Teens still falling victim to online ‘sextortion’
Two years after Amanda Todd was driven to suicide by online tormentors, other teens are still posting compromising images that lead to trouble
The Canadian Centre for Child Protection says it is seeing an alarming increase in the number of teens who are sharing sexual images of themselves through live web chats and then being extorted for money.
The centre, based in Winnipeg, said its tip line has received more than a dozen calls from teens in the past few weeks saying they are being blackmailed this way.
Signy Arnason, the centre’s associate director, said an adult poses as a teenager and secretly records teens exposing themselves. The adult then threatens to share the sexual images unless the teen pays between $200 and $900.
“The number 1 request from these kids is, ‘I just want this to go away, I don’t want my parents to know,’ ” Arnason said. “It’s, ‘Help me, help me make this issue go away.’ ”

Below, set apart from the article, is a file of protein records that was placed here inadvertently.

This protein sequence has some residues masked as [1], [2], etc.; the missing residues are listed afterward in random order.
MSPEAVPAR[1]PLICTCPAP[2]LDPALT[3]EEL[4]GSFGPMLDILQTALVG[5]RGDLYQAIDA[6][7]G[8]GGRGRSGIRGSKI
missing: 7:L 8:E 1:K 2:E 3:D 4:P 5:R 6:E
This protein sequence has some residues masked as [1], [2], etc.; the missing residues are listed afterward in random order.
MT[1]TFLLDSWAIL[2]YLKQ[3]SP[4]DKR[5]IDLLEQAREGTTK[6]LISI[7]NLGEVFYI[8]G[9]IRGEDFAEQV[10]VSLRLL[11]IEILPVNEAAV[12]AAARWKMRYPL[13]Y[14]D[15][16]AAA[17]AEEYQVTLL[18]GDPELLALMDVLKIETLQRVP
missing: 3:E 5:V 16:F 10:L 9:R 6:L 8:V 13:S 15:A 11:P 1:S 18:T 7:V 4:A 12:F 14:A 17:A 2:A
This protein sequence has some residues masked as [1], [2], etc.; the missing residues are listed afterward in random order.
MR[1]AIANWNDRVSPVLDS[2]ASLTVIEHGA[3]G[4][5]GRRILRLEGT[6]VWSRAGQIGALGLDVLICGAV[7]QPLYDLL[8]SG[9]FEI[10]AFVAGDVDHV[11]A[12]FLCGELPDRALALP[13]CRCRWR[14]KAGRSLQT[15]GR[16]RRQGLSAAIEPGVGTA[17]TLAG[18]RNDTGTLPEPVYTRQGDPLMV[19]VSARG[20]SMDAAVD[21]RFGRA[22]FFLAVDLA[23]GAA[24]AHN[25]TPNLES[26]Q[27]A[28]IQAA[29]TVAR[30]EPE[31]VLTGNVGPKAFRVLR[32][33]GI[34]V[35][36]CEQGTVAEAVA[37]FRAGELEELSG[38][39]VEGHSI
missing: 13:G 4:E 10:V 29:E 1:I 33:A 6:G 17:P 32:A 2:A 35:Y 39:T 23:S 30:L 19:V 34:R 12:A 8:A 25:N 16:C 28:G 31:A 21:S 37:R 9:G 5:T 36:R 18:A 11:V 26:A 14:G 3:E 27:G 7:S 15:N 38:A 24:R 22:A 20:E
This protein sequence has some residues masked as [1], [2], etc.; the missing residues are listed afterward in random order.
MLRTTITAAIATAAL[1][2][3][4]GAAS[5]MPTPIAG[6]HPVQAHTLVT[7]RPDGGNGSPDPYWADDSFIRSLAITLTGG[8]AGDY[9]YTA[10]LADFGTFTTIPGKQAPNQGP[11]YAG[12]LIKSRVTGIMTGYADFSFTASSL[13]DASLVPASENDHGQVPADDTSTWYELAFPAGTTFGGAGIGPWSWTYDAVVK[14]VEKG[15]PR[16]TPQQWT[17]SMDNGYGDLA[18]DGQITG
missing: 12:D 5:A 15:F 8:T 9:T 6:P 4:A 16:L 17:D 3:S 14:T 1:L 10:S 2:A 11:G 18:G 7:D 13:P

This kind of “sextortion” has been blamed for driving some tormented teens to commit suicide.
Amanda Todd, a 15-year-old in British Columbia, committed suicide in 2012 after being extorted for two years. She exposed herself while on a web chat and the image was used to blackmail her into putting on another “show” online. She eventually posted a heartbreaking, nine-minute video online detailing her torment before committing suicide.
The suicide of another sexually exploited teenager in Nova Scotia in 2013, who cannot be named under a publication ban, turned a spotlight on cyberbullying and prompted new laws on the distribution of sexual images.
But Arnason said this kind of continued sexual extortion highlights the risks teens face with live video streaming because they can be filmed without their knowledge. She said teenagers are impulsive and sexually curious — a deadly combination online.